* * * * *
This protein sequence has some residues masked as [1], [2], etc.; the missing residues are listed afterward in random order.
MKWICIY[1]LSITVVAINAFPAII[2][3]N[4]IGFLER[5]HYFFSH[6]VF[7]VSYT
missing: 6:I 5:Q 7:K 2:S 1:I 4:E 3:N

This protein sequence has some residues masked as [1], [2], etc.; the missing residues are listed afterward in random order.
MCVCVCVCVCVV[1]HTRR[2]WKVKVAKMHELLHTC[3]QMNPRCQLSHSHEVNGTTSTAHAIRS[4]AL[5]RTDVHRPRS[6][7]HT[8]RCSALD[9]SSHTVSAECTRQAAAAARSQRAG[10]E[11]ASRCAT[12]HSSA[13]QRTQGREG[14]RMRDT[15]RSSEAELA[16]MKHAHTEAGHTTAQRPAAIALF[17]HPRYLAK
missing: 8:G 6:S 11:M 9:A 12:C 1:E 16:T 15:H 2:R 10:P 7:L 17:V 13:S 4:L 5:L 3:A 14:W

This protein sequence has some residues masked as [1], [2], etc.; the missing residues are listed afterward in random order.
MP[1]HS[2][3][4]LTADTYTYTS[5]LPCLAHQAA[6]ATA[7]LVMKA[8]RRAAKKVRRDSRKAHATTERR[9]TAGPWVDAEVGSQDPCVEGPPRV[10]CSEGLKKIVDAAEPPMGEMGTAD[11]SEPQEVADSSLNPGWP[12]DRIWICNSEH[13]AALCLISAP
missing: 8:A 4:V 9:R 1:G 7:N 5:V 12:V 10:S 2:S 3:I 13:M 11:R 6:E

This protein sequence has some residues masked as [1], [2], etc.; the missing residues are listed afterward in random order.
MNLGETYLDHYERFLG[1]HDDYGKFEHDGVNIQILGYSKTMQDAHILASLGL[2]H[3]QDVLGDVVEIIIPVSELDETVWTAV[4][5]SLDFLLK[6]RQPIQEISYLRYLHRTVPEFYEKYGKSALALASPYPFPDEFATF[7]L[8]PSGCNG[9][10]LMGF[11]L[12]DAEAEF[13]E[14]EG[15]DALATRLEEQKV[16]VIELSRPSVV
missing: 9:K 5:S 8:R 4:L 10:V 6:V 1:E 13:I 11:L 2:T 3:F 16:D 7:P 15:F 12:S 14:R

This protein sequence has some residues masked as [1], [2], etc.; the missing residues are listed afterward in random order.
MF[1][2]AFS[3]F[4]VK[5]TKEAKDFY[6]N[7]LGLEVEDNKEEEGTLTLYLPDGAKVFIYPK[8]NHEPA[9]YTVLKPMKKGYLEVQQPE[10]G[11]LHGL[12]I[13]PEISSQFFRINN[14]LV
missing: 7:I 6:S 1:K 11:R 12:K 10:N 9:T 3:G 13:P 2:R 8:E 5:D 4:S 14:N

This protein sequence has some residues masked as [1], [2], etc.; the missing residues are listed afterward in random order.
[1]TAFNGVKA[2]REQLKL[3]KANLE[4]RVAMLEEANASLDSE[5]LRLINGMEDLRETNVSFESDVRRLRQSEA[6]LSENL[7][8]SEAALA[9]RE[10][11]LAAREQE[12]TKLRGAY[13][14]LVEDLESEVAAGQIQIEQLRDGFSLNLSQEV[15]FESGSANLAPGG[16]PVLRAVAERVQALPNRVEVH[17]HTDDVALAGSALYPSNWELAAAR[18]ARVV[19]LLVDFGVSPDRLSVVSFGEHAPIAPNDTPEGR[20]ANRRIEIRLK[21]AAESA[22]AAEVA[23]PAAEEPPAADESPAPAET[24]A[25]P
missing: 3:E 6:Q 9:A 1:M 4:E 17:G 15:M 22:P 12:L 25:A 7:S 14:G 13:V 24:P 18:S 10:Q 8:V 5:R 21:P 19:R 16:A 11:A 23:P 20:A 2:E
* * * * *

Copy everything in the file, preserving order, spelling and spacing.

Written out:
This protein sequence has some residues masked as [1], [2], etc.; the missing residues are listed afterward in random order.
MKWICIY[1]LSITVVAINAFPAII[2][3]N[4]IGFLER[5]HYFFSH[6]VF[7]VSYT
missing: 6:I 5:Q 7:K 2:S 1:I 4:E 3:N

This protein sequence has some residues masked as [1], [2], etc.; the missing residues are listed afterward in random order.
MCVCVCVCVCVV[1]HTRR[2]WKVKVAKMHELLHTC[3]QMNPRCQLSHSHEVNGTTSTAHAIRS[4]AL[5]RTDVHRPRS[6][7]HT[8]RCSALD[9]SSHTVSAECTRQAAAAARSQRAG[10]E[11]ASRCAT[12]HSSA[13]QRTQGREG[14]RMRDT[15]RSSEAELA[16]MKHAHTEAGHTTAQRPAAIALF[17]HPRYLAK
missing: 8:G 6:S 11:M 9:A 12:C 1:E 16:T 15:H 2:R 10:P 7:L 17:V 13:S 4:L 5:L 3:A 14:W

This protein sequence has some residues masked as [1], [2], etc.; the missing residues are listed afterward in random order.
MP[1]HS[2][3][4]LTADTYTYTS[5]LPCLAHQAA[6]ATA[7]LVMKA[8]RRAAKKVRRDSRKAHATTERR[9]TAGPWVDAEVGSQDPCVEGPPRV[10]CSEGLKKIVDAAEPPMGEMGTAD[11]SEPQEVADSSLNPGWP[12]DRIWICNSEH[13]AALCLISAP
missing: 8:A 4:V 9:R 1:G 7:N 5:V 12:V 10:S 2:S 3:I 13:M 11:R 6:E

This protein sequence has some residues masked as [1], [2], etc.; the missing residues are listed afterward in random order.
MNLGETYLDHYERFLG[1]HDDYGKFEHDGVNIQILGYSKTMQDAHILASLGL[2]H[3]QDVLGDVVEIIIPVSELDETVWTAV[4][5]SLDFLLK[6]RQPIQEISYLRYLHRTVPEFYEKYGKSALALASPYPFPDEFATF[7]L[8]PSGCNG[9][10]LMGF[11]L[12]DAEAEF[13]E[14]EG[15]DALATRLEEQKV[16]VIELSRPSVV
missing: 9:K 5:S 8:R 4:L 10:V 6:V 1:E 13:I 11:L 2:T 3:F 16:D 7:P 15:F 12:S 14:R

This protein sequence has some residues masked as [1], [2], etc.; the missing residues are listed afterward in random order.
MF[1][2]AFS[3]F[4]VK[5]TKEAKDFY[6]N[7]LGLEVEDNKEEEGTLTLYLPDGAKVFIYPK[8]NHEPA[9]YTVLKPMKKGYLEVQQPE[10]G[11]LHGL[12]I[13]PEISSQFFRINN[14]LV
missing: 7:I 6:S 1:K 11:R 12:K 10:N 9:T 3:G 13:P 2:R 8:E 5:D 4:S 14:N

This protein sequence has some residues masked as [1], [2], etc.; the missing residues are listed afterward in random order.
[1]TAFNGVKA[2]REQLKL[3]KANLE[4]RVAMLEEANASLDSE[5]LRLINGMEDLRETNVSFESDVRRLRQSEA[6]LSENL[7][8]SEAALA[9]RE[10][11]LAAREQE[12]TKLRGAY[13][14]LVEDLESEVAAGQIQIEQLRDGFSLNLSQEV[15]FESGSANLAPGG[16]PVLRAVAERVQALPNRVEVH[17]HTDDVALAGSALYPSNWELAAAR[18]ARVV[19]LLVDFGVSPDRLSVVSFGEHAPIAPNDTPEGR[20]ANRRIEIRLK[21]AAESA[22]AAEVA[23]PAAEEPPAADESPAPAET[24]A[25]P
missing: 3:E 6:Q 9:A 1:M 4:E 17:G 15:M 22:P 12:L 25:A 7:S 14:G 13:V 24:P 18:S 10:Q 8:V 5:R 21:P 19:R 16:A 11:A 23:P 20:A 2:E